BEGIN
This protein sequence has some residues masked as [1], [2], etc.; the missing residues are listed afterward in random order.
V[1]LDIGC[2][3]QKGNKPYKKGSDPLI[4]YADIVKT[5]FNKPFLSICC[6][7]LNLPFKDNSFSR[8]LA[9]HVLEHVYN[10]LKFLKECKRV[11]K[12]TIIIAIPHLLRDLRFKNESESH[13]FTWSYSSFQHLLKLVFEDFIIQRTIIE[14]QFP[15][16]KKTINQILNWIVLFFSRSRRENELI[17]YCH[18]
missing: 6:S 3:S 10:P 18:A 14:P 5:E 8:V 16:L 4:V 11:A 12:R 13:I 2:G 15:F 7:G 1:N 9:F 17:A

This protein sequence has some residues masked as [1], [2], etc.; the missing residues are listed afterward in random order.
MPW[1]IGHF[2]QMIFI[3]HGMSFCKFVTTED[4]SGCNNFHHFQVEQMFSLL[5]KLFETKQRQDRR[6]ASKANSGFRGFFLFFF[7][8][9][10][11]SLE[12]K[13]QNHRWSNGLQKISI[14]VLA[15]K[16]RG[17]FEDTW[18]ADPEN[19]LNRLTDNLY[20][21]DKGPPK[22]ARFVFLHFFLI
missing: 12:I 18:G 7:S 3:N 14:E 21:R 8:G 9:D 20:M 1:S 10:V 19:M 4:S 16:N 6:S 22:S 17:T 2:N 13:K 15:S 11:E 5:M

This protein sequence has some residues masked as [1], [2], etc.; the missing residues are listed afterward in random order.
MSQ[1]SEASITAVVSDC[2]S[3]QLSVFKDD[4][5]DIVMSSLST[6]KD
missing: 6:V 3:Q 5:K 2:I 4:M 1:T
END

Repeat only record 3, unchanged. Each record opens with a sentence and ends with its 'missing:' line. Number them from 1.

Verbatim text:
This protein sequence has some residues masked as [1], [2], etc.; the missing residues are listed afterward in random order.
MSQ[1]SEASITAVVSDC[2]S[3]QLSVFKDD[4][5]DIVMSSLST[6]KD
missing: 6:V 3:Q 5:K 2:I 4:M 1:T